In the House

I admit I was stumped by this film. It started off plausibly enough, with some great opening credits, and introduced us to one of the two leads, Ozon’s favoured actor Fabrice Luchini, here playing Germain, a disillusioned and beleaguered high school teacher – quite a contrast to his last Ozon role as a tiresome, philandering husband in Potiche.

He sets the class an assignment, ‘what I did last week’, and is bemoaning the low standards of both literature and teenage (lack of) activity to his wife, Jeanne, the ever-gamine Kristin Scott Thomas, when he comes across a proper essay. Intrigued by this latent talent, he soon makes it his mission to encourage the budding author.

Claude, played by young newcomer Ernst Umhauer, takes as his subject matter the life of his friend Rapha, in whose ‘perfect family’, he insinuates himself. Having lost his mother, he is particularly intrigued by the ‘scent of a middle class woman’ of Rapha’s voluptuous mother (Emmanuelle Seigner) and the alpha-male presence of Rapha Sr (Denis Ménochet). Germain’s eyebrows rise, but he begins a headlong descent into setting Claude an intellectual exercise on the role of the novelist – to record what is real and to avoid caricature, gossip, farce and ‘Barbara Cartland’ (pronounced the French way!). He gives him Dickens, Hugo and Flaubert to read as role models.

In trying to please his teacher, Claude is conflicted and we are puzzled – what is real and what is imagined? Germain criticizes Claude’s factual telling and encourages him to alter the story, for the sake of art. Claude re-writes scenes to please his muse but in so doing enters dangerous territory. And here is where I get troubled. Ozon introduces Germain as voyeur into some of the scenes, and the little voice in my head says, no sensible person, no teacher, would act like this. What is really going on here? This is not a straight narrative, not even a psychological thriller. This is mind-games.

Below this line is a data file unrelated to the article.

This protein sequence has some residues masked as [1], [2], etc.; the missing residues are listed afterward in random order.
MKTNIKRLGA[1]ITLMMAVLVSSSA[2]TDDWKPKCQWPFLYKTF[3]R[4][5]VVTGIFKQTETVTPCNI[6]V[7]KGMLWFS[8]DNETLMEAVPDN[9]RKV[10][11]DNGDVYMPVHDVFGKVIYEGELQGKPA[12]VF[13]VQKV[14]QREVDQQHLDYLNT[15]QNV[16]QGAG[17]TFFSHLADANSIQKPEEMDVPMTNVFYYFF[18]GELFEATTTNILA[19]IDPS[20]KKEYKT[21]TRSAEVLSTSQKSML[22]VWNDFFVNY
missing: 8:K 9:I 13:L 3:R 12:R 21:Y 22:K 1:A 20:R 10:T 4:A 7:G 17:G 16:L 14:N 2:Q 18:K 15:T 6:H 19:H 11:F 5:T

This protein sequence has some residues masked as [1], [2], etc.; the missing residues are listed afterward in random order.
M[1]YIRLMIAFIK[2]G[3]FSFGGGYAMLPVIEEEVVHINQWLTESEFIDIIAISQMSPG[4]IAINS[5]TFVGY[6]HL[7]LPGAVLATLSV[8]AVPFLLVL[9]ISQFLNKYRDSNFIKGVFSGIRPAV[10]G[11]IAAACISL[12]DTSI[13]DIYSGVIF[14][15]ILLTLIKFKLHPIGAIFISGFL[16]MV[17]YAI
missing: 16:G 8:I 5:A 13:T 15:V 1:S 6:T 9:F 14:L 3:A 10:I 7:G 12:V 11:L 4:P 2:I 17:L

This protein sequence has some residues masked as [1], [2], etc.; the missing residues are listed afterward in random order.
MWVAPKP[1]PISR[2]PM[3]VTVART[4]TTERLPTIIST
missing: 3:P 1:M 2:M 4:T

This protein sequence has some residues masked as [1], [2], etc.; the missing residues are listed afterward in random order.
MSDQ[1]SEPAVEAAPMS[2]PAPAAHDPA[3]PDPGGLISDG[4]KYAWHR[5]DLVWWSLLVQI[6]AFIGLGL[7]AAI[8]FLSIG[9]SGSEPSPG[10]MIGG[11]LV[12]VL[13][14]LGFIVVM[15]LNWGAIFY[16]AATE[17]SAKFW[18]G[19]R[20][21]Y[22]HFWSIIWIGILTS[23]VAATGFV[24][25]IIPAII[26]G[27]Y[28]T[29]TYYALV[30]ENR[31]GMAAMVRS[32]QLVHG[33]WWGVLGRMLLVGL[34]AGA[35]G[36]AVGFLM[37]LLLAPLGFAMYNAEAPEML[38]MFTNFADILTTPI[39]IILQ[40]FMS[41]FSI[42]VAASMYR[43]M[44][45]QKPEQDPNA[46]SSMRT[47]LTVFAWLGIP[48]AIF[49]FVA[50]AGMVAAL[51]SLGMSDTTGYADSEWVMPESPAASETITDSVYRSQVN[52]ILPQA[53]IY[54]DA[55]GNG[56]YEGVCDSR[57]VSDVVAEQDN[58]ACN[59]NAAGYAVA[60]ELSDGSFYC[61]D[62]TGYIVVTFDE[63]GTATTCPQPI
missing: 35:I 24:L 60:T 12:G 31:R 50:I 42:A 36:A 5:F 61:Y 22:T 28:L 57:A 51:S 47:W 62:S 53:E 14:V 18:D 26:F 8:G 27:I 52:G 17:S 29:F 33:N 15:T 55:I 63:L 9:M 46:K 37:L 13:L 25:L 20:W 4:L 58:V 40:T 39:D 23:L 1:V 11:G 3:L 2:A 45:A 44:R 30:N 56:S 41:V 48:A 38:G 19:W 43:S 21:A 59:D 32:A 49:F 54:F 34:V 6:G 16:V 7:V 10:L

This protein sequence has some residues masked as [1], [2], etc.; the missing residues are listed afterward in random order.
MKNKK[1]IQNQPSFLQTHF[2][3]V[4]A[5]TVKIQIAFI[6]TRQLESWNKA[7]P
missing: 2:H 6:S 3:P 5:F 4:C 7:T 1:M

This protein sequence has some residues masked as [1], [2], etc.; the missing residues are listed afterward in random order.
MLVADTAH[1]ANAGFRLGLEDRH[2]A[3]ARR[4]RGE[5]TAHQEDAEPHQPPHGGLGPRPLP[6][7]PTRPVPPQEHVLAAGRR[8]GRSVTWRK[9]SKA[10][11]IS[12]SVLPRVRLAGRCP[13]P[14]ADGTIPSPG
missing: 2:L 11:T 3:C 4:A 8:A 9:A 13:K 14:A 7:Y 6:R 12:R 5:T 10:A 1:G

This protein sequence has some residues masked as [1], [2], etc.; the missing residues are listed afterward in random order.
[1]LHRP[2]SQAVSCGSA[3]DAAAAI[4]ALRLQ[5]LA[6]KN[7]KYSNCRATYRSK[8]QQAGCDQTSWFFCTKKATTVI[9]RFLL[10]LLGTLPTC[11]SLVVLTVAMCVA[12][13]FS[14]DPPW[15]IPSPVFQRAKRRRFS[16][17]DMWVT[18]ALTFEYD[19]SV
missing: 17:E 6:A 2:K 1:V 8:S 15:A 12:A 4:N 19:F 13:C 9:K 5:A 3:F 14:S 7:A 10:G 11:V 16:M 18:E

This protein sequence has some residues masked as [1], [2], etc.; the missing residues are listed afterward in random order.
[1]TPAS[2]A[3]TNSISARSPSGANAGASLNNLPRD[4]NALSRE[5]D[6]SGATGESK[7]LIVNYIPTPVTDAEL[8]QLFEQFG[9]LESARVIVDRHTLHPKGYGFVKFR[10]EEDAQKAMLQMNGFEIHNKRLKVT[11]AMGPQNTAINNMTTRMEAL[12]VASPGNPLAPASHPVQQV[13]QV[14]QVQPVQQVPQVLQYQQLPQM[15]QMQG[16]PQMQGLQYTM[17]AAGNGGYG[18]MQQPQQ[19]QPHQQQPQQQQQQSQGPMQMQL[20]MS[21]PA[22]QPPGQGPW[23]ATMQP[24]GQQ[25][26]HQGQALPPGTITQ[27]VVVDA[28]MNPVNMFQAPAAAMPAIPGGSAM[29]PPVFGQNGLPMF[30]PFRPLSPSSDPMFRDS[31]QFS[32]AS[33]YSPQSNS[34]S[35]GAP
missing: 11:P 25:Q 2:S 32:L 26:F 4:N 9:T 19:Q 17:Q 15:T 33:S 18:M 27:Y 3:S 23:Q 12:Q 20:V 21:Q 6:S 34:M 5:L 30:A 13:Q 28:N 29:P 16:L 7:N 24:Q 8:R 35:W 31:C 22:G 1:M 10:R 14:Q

As a result I broke my rules and did some research into what it might all mean. Bingo! How could anyone but a serious French film buff know that this is the concluding part of a trilogy of films exploring the role of the writer? The first film was Swimming Pool, starring Charlotte Rampling; the second Angel, with Romola Garai, and this is the conclusion, said to be the most autobiographical. Ozon is homosexual and many of his films deal with gay themes: here we have Rapha’s adolescent attraction for Claude; Germain’s ambiguous attraction to Claude, so ambiguous that it worries Jeanne enormously; and Claude’s ability to flirt with all his admirers to achieve his dream.

It is, as only French films can be, an intellectual essay on both the meaning of the role of the writer in art, and whether photography tells the truth or is only the jumping off point for illusion – and there are allusions to Daguerre and the development of the art in the early 1830s. Ozon references Baudelaire who, writing on Balzac, he calls an ‘observer’ not a ‘visionary’. Hence the complexities that face Claude’s attempts to deliver his weekly essay: should he tell the truth or should he embroider to reflect his desires? He always ends, ‘à suivre’, punchy in French, more prosaic as ‘to be continued’ .

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